The Associated Press reported last week that Major League Baseball may be close to ending parts of its idiotic blackout policy that prevents people living in a team's home market from seeing that team's games. Calling it an incremental step, the head of MLB's online business, Bob Bowman, stated that people would be able to stream the home team's games on mobile devices or through online services such as MLB.TV.
There's just one slight catch, however. For fans to watch the games of hometown teams on their iPads or through MLB.TV, they will have to prove that they have a subscription for a cable or satellite operator that carries that particular team's regional sports network. And if you're thinking, hey this does me no good because I have DirecTV and DirecTV doesn't carry CSN Houston, well, you're right, it doesn't do you any good. And if you live in Las Vegas and wonder why you have to subscribe to the costliest DirecTV bundle option just so you can watch the Padres, well, you're still equally screwed.
"Everyone's trying to solve it," Bowman told the AP. "If our hands were 4 feet apart three or four years ago, they are now 6 inches apart. We're moving in the right way. We continue to talk. The dialogue is professional."
Major League Baseball is arguably the best of the professional sports when it comes to on-line presence and to make games available to fans. MLB.TV is incredibly affordable, and it allows subscribers the option of home and visiting team TV feeds for every game. If you live in Hawaii, and yet are still a fan of the Astros, you can just log on and watch the Astros games every afternoon. Dodgers fans living in Buffalo can go to sleep to the light of a Dodgers game on their iPads.
There's just one problem, if you like the Astros or Dodgers and live in Houston or Los Angeles, then you can't watch the Astros or Dodgers because those games are blacked out in the home team's designated TV territory.
The reason for the blackout is simple: regional sports networks pay millions and millions of dollars for the rights to televise a team's games, and they depend on the dollars that come from advertisers trying to reach a huge group of viewers watching a live event where commercials can't be fast-fowarded through to recoup the money going to the teams. And the teams depend on the dollars provided by the RSNs to better their financial positions: there's no need to worry about fielding a wining product when revenue comes from a monetary figure that stays steady every year as opposed to a revenue stream that can vary widely each year on the basis of the team's performance. Allowing hometown fans to watch games on iPads with a MLB.TV subscription hurts the ratings of the RSN. It hurts the RSNs because advertising rates drop with fewer viewers, and it hurts RSNs because cable/satellite distributors will be less likely to carry a channel with few viewers demanding huge subscription fees that must be paid by all subscribers, not just sports fans. This in turn harms the teams who will subsequently see shrinking media rights fees, harming the team's profit-loss statement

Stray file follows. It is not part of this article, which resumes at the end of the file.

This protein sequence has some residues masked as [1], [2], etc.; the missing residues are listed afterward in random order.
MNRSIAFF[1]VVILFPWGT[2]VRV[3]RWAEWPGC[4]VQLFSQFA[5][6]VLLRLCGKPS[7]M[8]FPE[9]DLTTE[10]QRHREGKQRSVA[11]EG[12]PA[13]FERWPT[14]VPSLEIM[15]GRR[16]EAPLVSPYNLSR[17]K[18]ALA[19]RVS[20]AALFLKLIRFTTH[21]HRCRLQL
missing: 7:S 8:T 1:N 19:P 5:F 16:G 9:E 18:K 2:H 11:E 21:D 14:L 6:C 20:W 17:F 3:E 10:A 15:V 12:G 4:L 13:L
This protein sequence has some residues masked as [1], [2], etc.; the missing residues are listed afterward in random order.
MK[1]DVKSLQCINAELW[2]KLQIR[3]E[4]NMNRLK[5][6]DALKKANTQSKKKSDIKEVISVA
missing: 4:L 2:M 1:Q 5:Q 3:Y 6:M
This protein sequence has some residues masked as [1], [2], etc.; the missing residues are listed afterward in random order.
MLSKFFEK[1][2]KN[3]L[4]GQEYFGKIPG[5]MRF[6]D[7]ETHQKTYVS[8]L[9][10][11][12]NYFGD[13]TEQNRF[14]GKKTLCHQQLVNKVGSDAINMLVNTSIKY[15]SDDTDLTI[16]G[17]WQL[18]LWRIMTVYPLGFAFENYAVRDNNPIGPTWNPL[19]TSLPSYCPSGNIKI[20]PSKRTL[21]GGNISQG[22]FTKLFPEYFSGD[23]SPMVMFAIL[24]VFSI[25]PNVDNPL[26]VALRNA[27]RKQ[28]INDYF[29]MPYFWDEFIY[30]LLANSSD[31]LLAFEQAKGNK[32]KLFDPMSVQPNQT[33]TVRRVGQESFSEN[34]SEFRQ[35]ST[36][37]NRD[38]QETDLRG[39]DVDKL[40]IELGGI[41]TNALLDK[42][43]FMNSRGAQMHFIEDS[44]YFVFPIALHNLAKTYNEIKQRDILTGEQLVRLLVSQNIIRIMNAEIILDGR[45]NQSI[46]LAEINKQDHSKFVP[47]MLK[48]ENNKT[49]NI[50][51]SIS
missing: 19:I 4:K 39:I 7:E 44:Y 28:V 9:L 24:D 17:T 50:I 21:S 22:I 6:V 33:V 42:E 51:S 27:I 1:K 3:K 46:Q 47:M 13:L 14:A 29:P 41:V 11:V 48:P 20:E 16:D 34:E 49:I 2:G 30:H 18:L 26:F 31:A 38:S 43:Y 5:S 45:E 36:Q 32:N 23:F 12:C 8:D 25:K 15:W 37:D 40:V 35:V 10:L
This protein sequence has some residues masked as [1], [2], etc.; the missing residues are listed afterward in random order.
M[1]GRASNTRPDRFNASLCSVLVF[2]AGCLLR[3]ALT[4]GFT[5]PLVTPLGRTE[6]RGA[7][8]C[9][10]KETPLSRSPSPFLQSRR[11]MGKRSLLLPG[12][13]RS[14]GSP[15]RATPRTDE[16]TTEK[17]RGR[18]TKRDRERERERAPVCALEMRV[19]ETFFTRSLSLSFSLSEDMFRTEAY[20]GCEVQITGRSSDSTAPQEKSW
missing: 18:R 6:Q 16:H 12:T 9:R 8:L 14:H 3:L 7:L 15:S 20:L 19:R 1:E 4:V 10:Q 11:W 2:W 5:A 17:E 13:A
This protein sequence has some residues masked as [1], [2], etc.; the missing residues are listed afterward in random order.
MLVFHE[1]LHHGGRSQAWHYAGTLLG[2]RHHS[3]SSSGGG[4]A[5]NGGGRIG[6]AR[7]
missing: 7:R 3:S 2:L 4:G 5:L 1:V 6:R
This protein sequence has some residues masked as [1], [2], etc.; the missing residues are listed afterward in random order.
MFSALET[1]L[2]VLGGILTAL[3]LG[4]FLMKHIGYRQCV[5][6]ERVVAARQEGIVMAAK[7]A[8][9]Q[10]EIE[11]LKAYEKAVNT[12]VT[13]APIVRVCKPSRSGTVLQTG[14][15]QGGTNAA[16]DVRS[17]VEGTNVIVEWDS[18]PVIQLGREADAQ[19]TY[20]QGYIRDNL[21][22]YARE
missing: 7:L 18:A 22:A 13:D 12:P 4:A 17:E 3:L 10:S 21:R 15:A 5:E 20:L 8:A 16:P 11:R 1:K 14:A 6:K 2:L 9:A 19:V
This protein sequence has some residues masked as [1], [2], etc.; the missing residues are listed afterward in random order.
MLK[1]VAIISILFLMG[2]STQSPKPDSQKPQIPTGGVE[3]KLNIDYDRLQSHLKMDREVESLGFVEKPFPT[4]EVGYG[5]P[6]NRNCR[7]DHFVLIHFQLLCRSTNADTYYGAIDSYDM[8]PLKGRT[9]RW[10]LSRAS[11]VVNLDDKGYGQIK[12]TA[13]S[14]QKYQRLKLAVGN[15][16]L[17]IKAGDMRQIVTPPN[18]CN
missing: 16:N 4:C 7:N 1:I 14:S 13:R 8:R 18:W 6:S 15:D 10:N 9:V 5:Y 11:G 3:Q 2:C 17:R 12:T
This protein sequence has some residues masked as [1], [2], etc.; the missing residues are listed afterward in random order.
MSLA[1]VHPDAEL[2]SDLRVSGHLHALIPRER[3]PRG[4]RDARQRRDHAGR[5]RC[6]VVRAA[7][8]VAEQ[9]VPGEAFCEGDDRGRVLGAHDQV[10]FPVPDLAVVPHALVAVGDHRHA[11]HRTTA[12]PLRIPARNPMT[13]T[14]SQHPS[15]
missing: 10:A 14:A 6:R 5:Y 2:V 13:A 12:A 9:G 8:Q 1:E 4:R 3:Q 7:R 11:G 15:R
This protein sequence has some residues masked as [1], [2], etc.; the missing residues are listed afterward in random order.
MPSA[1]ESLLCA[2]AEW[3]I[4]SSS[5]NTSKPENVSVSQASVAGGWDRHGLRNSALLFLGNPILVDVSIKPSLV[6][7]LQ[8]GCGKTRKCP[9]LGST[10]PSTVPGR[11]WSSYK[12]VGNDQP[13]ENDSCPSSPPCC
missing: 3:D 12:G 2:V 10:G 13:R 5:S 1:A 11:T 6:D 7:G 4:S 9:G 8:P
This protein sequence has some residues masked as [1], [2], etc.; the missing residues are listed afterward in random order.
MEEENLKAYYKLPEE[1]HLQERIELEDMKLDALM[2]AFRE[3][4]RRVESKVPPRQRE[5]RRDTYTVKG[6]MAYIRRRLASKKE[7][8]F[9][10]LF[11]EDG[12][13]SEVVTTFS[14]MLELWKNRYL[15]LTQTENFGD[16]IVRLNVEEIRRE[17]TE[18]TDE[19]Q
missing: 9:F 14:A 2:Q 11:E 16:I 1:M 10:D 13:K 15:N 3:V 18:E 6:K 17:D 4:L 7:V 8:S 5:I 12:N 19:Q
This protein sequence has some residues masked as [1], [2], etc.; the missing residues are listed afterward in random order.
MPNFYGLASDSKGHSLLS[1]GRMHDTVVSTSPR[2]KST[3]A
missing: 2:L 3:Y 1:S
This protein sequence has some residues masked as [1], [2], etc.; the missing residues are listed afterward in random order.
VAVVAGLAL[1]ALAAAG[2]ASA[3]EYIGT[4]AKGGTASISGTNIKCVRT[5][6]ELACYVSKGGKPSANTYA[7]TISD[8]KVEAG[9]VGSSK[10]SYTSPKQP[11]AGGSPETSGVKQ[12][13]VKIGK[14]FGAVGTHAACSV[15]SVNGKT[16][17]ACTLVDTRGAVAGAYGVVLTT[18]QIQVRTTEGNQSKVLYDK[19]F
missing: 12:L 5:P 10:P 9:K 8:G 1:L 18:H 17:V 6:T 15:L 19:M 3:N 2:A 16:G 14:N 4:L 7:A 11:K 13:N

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But this thinking is shortsighted. The Dodgers are a star-packed team with a huge payroll largely funded through the media rights the team receives from its RSN. However, the games are unavailable to most of the Los Angeles television area because providers like DirecTV and Uverse have refused to pay the enormous subscribers fees sought by the RSN to carry the network. Thus the team finds declining fan interest, and by not allowing Los Angeles-area fans who subscribe to MLB.TV to watch the games, the Dodgers lose out on a large subset of fans who are willing to pay for alternative methods to view games.
The situation's worse in Houston, where a new RSN with limited TV access was launched as a new owner was gaining control of a team coming off its worse years in team history and declining attendance. Couple that with the network going into bankruptcy, the team not receiving any media rights fees from the network because of the bankruptcy, zero ratings, and playing in perhaps the toughest division of baseball, and one can't help but wonder if the quest for RSN media rights fees has damaged fan interest for many, many years to come.
MLB can't afford to remain stagnant. Depending on the RSN media rights bubble to not pop and to continue to finance teams is insanity in that it harms efforts to reach younger fans. It's the younger fans who are cutting the cords, giving up on a cable/satellite subscriptions, and watching more and more content online. These are the people MLB needs to reach, and making the games available to those who watch on computers or mobile devices is a smart move. And with the possibility that a judge might find the whole league/team/RSN relationship to be an antitrust violation growing daily, MLB needs to make the next necessary steps toward the future.
Perhaps MLB possibly making the games available on mobile devices to cable/satellite subscribers is a step in the right direction. But it doesn't help people living in designated home markets that don't have access to the team's RSN, and it doesn't help out fans don't subscribe to a cable/satellite distributor. There's got to be a way that teams can profit from the iPad users, it'll just take some smart thinkers to figure it out. And hopefully, MLB doesn't take too long to find those smart thinkers.